I just installed a new piston and cylinder on a stihl 026. It seemed to go well, but the piston gets stuck at the top of it's travel and won't let the crankshaft turn further. If I manually rotate the crankshaft in the opposite direction the piston will lower but it sticks again the next time it goes up. what is the most likely problem?
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It seems that YES a 56mm aftermarket cylinder is available for the Stihl 064. Looking at the kit you need to just replace Cylinder, Piston and rings, bearing bush and clips. Worth also replacing the base gasket too.
To replace the cylinder and piston is fairly straight forward. Take off the bar and machine top cover and starter pull cover. Remove the handle by removing the black plugs and undoing the anti-vibe springs. Remove the choke and throttle linkages and carb. Remove the exhaust and ignition module. Remove the 'E' clip, washer, clutch drum and roller bearing. The whole cylinder unit will now come out of the unit with a bit of fiddling to get the inlet manifold out. Remove the plastic ring and inlet manifold. Then undo the base of the cylinder unit and carefully pull out the crank and piston. Clean the top of the piston to understand which way round the piston has been fitted, There should be a little arrow showing the direction on top of the piston. The new one will have to go in the same way. With long nose pliers take out one of the spring clips holding the gudgeon pin in place and remove the pin to release the piston.
Refitting is a case of putting everything back in the reverse order. Be careful when refitting the inlet manifold to the cylinder as the small breather piece on the cylinder side must fit into the small hole in the cylinder block below the inlet manifold. If the manifold is more than a couple of years old it will probably be stiff and will need to be replaced!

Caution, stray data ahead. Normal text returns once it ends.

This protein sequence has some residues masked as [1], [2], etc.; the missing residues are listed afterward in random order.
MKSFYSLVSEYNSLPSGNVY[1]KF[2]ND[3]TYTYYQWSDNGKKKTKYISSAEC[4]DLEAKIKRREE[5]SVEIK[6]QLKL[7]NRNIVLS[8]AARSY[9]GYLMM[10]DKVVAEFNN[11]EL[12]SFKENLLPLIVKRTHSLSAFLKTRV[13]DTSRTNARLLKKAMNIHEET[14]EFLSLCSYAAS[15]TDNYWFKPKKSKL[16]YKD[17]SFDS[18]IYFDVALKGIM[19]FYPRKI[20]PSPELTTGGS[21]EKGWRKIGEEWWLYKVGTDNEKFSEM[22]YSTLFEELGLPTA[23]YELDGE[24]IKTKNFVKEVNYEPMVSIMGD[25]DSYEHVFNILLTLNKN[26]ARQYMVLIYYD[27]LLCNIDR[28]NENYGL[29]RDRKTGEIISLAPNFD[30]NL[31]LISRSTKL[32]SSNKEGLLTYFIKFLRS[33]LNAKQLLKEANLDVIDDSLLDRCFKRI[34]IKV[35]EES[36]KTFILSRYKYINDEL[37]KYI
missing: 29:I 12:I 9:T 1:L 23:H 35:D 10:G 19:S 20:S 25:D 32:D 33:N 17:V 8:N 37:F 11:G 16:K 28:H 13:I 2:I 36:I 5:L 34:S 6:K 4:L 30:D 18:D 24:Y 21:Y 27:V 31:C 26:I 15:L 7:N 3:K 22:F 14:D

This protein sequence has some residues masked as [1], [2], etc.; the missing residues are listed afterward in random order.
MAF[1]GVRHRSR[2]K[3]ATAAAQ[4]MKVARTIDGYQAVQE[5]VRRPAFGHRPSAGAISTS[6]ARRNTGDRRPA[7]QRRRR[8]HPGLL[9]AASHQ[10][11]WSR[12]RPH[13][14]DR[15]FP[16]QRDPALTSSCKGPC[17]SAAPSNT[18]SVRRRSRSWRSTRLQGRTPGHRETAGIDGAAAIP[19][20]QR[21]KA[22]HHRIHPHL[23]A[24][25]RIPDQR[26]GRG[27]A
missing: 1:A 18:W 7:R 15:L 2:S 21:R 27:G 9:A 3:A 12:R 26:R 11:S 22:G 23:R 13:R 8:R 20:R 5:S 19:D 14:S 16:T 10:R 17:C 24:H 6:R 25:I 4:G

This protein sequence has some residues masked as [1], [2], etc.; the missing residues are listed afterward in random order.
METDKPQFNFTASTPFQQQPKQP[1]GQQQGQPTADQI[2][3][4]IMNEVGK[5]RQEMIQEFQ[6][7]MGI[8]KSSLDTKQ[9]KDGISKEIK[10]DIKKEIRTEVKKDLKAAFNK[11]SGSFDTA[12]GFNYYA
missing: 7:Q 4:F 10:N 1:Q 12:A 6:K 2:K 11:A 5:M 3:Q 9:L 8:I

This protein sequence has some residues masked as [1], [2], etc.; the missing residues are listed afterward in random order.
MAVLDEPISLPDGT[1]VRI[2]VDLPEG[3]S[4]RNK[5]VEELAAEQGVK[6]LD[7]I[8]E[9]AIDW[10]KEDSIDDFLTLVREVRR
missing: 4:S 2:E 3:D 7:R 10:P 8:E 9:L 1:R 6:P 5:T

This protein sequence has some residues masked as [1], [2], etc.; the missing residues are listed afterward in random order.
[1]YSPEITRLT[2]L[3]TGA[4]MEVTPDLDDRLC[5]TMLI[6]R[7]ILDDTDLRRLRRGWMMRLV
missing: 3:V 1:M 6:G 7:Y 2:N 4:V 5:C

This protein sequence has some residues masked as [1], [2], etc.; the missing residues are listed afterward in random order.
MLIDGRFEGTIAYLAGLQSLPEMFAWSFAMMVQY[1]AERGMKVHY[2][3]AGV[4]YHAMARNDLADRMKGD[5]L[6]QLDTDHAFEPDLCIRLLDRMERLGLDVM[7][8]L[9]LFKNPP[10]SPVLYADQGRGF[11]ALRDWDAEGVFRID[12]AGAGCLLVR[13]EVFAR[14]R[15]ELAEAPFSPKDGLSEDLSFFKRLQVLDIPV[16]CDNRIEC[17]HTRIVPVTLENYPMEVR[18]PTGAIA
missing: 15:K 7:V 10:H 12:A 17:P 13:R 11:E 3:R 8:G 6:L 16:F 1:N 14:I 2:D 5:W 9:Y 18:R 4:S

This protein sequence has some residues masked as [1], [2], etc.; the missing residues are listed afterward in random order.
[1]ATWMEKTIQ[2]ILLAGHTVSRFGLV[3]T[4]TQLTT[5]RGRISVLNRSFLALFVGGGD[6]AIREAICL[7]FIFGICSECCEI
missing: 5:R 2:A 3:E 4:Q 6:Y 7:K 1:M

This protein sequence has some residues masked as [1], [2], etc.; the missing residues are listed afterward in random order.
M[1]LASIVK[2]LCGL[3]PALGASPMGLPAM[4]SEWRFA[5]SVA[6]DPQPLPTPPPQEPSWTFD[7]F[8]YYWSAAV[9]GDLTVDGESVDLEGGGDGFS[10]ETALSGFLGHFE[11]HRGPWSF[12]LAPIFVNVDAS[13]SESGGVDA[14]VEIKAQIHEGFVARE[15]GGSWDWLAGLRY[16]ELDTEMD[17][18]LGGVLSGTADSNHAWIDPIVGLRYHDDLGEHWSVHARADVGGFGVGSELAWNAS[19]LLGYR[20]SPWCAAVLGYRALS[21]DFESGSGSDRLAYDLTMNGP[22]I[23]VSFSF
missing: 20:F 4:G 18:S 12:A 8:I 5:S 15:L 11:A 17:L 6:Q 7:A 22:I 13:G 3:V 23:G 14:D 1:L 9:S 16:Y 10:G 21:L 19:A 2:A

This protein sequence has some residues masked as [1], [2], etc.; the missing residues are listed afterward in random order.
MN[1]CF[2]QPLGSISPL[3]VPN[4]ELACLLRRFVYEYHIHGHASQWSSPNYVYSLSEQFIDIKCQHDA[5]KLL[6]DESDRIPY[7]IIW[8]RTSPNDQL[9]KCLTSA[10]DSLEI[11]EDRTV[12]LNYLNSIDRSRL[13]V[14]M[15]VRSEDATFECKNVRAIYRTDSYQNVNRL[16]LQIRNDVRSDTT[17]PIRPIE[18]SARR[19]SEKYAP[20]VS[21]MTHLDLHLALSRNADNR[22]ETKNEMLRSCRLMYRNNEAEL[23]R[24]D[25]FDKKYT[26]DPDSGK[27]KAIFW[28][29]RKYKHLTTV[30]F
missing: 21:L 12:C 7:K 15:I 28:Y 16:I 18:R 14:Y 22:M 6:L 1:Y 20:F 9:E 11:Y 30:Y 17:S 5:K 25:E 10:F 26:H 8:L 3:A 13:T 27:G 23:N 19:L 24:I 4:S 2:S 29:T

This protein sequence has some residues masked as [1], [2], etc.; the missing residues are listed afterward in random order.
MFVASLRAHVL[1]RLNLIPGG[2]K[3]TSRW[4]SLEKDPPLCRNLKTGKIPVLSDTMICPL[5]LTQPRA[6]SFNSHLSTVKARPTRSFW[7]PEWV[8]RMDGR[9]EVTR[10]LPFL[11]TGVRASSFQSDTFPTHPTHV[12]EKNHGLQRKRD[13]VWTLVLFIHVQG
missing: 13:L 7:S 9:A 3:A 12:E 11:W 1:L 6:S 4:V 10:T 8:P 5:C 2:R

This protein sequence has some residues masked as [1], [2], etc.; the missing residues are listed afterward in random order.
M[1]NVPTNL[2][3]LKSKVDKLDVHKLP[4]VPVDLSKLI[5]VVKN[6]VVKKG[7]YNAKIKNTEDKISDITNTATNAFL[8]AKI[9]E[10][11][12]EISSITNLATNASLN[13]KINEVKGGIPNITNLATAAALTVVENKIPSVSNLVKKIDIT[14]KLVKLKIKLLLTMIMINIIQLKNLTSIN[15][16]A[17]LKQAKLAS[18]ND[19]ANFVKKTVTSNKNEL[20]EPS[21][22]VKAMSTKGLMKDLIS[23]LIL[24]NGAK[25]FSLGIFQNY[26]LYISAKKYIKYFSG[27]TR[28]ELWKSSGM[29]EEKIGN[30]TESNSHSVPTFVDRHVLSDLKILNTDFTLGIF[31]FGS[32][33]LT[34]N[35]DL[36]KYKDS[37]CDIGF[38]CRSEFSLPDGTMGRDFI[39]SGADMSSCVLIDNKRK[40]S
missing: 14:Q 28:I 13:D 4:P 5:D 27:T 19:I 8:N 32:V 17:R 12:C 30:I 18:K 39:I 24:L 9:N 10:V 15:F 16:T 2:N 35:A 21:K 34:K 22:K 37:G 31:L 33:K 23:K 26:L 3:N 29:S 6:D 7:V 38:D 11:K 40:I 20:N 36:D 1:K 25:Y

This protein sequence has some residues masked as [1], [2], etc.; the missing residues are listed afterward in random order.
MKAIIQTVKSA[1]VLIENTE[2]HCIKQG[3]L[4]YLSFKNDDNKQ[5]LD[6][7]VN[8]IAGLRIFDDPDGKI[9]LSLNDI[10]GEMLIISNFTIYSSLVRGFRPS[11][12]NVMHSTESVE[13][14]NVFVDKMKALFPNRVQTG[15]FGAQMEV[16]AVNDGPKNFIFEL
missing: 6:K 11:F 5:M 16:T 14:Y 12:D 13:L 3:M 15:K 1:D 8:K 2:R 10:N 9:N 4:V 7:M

I strongly suggest that as you take the thing apart you make careful not of what went where so you can refit it to the same location. Also when fitting the new piston into the cylinder lubricate it with oil to make it easier.
if it is the same cc rating , the parts will be the same , regardless of what the other motor is in if it is a stihl ( hedger trimmer ,chainsaw etc
you have stated the same motor model so it is difficult to guess what the other motor is
Dec 15, 2011 - Uploaded by Andy Reynolds
Refitting the cylinder to the rebuilt crankcase on a Stihl 026 chainsaw. ... Part 4: Stihl chainsaw piston and cylinder replace / repair. .... Part 3 Stihl 026 chainsaw fitting the rings, piston, anti vibration mountings - Duration: 15:10.
I had something similar a long time ago with my Stihl chainsaw. I removed the small carbeurator and found that the gas/ carb float was at times sticking in the open position allowing too much gas to flow into the piston cylinder. The spark and compression can theoretically burn so much fuel on each compression stroke of the piston and the residual ie; overflow of gas/oil mixture is forced out the muffler on the exhaust stroke. Keep in mind the engine is a two cycle stroke engine meaning it fires each time the piston compresses and therefore if it is the float sticking open it will seem like a great deal of raw fuel being forced out the muffler. I hope this will give you a starting point to look at. Good luck and hope you don't get discouraged because the Stihl product, especially the chainsaw is one of the finest produced and on the market today.
The Stihl 026 PRO does have an adjustable oiler and it is located on the bottom of the saw just below the clutch drum.
Stihl also builds an 026 "Standard" without the adjustable oiler, however, the hole location for adjustment is still there.
The 026 PRO will also have a decompression valve on top of the saw to make the rope easier to pull during startup. If you have the DECO valve you should also have the adjustable oiler. Hope this helps.